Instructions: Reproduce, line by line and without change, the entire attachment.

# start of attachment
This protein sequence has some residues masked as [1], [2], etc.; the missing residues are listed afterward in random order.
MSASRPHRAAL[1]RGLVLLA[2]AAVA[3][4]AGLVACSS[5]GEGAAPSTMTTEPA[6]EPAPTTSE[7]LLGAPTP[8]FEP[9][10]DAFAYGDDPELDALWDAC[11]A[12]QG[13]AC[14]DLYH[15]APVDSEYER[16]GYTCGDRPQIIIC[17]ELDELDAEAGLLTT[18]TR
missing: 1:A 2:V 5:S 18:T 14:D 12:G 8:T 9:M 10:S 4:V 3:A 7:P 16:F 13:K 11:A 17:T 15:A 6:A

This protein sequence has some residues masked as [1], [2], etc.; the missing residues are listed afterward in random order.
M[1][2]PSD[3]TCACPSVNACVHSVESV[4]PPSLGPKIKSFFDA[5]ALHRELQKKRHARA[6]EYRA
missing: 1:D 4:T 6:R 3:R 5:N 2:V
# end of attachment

This protein sequence has some residues masked as [1], [2], etc.; the missing residues are listed afterward in random order.
MSASRPHRAAL[1]RGLVLLA[2]AAVA[3][4]AGLVACSS[5]GEGAAPSTMTTEPA[6]EPAPTTSE[7]LLGAPTP[8]FEP[9][10]DAFAYGDDPELDALWDAC[11]A[12]QG[13]AC[14]DLYH[15]APVDSEYER[16]GYTCGDRPQIIIC[17]ELDELDAEAGLLTT[18]TR
missing: 1:A 2:V 5:S 18:T 14:D 12:G 8:T 9:M 10:S 4:V 3:A 7:P 16:F 13:K 11:A 17:T 15:A 6:A

This protein sequence has some residues masked as [1], [2], etc.; the missing residues are listed afterward in random order.
M[1][2]PSD[3]TCACPSVNACVHSVESV[4]PPSLGPKIKSFFDA[5]ALHRELQKKRHARA[6]EYRA
missing: 1:D 4:T 6:R 3:R 5:N 2:V